Yesterday, we looked at how deep change starts with self-change.  To be a leader is to accept we must continually adapt and evolve.  

The spirit of which is captured by this quote from R. Buckminster Fuller which I love: “I am not a thing, a noun.  I seem to be a verb, an evolutionary process – an integral function of the universe.

Meaningful change happens when we awake to the infinite potential that is inside us, writes Robert E. Quinn in his terrific book The Deep Change Field Guide.

We create the future rather than accept it.  In this moment, we embrace our deepest values.  We are no longer afraid.  Choosing to move toward a better future, we become more virtuous.  

We not only see more virtue in others, we also attract people toward greater virtue.  

Robert calls this move to a better and more complex self the “Fundamental State of Leadership,” which he contrasts with the normal state of being.

As we move to the Fundamental State of Leadership, we become:

1: More purpose-centered (and less comfort-centered).  We ask: “What result do I want to create?” The answer to this question moves us out of our comfort zone into a journey towards learning, growth, and commitment.  When we pursue purpose in the face of uncertainty, we gain a sense of meaning, hope and energy. 

2: More values-directed (and less externally directed).  Doing so closes the gap between the best version of ourselves and where we are today.  This transformation gives us a greater sense of integrity, security, and confidence.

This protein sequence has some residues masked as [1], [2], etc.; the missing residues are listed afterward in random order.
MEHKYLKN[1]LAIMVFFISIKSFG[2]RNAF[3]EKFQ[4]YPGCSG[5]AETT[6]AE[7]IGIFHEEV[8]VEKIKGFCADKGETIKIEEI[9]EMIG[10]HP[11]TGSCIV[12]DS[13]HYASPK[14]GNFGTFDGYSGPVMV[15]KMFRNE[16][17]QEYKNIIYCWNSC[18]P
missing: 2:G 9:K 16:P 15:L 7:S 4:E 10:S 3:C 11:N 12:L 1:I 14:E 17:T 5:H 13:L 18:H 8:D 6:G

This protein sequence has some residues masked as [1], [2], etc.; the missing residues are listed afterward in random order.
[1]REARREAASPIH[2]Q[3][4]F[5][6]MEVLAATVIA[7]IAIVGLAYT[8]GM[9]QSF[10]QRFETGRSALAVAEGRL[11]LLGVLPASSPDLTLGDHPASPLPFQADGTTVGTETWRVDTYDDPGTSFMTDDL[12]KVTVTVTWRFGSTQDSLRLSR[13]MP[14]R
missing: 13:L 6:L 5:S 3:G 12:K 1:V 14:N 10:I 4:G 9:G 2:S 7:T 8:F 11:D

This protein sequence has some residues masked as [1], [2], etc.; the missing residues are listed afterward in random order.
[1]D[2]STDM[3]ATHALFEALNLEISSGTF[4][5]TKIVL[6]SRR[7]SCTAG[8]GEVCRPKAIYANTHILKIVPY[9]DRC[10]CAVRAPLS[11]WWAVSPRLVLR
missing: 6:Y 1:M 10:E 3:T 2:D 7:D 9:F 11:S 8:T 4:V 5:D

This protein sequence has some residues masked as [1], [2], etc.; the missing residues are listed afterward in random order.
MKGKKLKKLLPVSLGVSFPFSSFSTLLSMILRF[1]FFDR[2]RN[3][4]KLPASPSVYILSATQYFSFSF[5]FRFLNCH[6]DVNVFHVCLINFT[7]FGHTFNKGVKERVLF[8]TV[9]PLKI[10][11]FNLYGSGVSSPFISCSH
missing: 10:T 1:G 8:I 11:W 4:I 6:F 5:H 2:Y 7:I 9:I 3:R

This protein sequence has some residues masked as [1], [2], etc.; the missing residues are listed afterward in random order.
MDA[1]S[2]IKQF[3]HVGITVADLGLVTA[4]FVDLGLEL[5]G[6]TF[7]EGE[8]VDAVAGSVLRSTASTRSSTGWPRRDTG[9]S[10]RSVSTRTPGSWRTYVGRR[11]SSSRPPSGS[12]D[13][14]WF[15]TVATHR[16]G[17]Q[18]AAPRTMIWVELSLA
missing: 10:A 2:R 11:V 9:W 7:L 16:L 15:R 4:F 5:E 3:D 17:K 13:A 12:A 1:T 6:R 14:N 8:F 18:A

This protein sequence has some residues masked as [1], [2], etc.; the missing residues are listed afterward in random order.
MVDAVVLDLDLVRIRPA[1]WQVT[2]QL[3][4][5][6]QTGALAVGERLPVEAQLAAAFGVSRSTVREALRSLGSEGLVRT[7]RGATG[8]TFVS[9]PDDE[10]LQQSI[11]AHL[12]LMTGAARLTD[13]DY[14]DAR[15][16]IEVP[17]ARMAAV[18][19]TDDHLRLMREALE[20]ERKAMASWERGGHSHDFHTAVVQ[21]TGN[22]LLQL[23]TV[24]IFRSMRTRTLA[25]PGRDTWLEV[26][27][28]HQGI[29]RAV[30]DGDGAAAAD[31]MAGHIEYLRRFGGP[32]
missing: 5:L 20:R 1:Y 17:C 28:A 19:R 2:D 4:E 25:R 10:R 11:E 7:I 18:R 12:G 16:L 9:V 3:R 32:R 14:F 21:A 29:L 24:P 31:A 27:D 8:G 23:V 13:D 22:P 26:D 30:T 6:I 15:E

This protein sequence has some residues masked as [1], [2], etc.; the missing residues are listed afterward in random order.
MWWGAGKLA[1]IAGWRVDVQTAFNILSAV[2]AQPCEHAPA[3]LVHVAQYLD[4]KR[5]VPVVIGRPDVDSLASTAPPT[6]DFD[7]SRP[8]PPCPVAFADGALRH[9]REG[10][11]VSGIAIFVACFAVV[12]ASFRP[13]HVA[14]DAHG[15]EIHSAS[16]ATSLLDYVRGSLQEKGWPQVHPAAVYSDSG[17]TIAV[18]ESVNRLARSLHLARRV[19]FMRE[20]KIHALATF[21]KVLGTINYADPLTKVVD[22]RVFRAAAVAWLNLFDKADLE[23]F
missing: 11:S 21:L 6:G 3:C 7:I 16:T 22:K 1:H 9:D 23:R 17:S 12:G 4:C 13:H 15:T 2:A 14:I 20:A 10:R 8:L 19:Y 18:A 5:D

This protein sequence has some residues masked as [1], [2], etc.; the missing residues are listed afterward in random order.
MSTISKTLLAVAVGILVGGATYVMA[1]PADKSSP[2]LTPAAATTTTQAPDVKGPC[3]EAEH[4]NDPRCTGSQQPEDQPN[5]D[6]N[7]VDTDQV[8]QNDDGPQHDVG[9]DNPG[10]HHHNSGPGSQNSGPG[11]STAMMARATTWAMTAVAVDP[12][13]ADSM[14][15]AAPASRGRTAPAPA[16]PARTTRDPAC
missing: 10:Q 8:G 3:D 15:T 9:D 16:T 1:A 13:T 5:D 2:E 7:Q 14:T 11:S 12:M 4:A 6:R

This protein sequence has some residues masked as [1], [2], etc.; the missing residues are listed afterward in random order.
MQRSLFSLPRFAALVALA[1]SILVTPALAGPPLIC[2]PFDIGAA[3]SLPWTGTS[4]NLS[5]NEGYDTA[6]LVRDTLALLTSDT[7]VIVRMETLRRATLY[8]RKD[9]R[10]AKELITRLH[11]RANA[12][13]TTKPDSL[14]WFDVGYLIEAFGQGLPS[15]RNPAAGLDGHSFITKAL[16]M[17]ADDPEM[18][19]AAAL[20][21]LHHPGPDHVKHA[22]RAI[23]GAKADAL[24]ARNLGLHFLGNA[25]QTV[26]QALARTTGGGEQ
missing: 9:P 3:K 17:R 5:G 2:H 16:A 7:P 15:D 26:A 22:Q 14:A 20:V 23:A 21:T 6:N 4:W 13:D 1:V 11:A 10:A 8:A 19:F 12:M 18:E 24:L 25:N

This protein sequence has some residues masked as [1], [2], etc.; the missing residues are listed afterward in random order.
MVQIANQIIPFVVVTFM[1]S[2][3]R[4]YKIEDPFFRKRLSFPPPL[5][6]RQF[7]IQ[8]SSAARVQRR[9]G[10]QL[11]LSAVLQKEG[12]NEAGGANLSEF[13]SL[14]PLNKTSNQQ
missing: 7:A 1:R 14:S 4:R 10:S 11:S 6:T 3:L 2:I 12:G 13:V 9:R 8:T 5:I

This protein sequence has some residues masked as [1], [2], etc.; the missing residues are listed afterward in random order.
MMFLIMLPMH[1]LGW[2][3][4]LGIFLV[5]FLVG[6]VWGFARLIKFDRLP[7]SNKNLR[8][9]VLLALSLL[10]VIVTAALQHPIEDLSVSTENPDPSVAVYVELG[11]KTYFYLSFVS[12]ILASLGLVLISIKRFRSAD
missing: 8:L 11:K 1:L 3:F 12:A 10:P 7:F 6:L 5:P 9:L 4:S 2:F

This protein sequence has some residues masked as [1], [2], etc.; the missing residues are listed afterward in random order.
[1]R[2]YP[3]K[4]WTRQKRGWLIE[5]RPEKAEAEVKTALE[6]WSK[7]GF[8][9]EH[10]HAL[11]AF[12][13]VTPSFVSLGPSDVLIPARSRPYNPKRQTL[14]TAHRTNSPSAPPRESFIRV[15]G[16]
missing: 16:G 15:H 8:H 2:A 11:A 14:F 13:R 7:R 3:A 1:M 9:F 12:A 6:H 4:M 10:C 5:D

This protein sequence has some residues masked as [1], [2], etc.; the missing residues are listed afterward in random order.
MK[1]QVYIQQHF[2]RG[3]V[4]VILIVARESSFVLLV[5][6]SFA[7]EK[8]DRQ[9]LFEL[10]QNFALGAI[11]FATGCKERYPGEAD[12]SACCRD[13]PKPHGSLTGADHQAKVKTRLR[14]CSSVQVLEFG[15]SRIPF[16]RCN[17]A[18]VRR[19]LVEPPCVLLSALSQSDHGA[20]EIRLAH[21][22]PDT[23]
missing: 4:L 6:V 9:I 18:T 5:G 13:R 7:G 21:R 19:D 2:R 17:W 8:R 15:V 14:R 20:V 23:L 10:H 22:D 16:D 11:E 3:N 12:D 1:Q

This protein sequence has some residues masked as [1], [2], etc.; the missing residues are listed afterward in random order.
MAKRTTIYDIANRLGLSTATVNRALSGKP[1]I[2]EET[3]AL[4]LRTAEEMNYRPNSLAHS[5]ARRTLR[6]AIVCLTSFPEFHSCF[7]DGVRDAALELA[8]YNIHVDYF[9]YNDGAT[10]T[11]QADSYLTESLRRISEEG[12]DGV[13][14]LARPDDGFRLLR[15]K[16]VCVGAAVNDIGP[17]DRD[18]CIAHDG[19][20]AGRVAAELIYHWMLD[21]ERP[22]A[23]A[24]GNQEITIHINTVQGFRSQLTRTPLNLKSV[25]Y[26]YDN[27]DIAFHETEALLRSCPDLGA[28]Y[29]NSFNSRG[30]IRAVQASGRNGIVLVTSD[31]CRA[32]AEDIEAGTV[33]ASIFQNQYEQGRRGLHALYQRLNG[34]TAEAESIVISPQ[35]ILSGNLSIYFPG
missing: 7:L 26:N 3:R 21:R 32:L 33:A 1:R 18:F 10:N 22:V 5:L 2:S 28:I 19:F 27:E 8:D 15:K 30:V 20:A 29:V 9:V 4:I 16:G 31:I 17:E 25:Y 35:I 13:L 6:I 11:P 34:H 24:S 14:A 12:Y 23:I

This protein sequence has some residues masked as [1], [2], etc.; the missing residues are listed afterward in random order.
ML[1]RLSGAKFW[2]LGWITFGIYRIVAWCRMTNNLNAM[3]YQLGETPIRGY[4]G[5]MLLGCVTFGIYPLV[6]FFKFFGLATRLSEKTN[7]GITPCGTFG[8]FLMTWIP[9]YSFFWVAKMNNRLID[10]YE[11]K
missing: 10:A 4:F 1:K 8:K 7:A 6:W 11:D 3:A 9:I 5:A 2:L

3: More other-focused (and less self-focused).  When we move beyond the preservation of self as our primary driver, our relationships increase in trust, meaning, and care.

4: More externally open (and less internally closed).  As we meet our needs for increased achievement and integrity, we gain confidence we can “learn our way forward” in an uncertain world.  We are genuinely open to all types of feedback so that we can further grow in awareness, competence, and vision.

Robert shares Jeremy’s story: 

“I have little doubt that I will face many more perspective changes in the time left to me in this life.  Although I can’t honestly say that I look forward to the paralysis and fear of “walking naked into uncertainty” that precedes my own shifts in paradigm, I have come to realize the great value of moving though in order to embrace my own emerging deep change reality.  I recently found an executive coach skilled in appreciative inquiry to help me face my moments of illusion, panic, exhaustion, and stagnation – moments of slow death and failure to stay in the transformative cycle.” 

Most people are not like Jeremy, observes Robert.  

“When I ask them to tell me the great moments in their life, they often respond in a recognizable pattern,” writes Robert.  “First they tell me they faced a very difficult challenge.  Then they tell me a story of courage, persistence and triumph.  They describe how much they learned, even from unwanted experiences.  They speak of the event as a peak experience.  

“Then they say, ‘but I would never want to do that again.’

“This is a telling refrain that illustrates the high cost of growth, and our natural tendency to scamper back into our comfort zone,” Robert writes.


Reflection:  When in the past have I experienced what Robert calls “the fundamental state of leadership?  Where, when, and how did this experience come about?  

Action:  Consider leaning toward “walking naked into uncertainty.”

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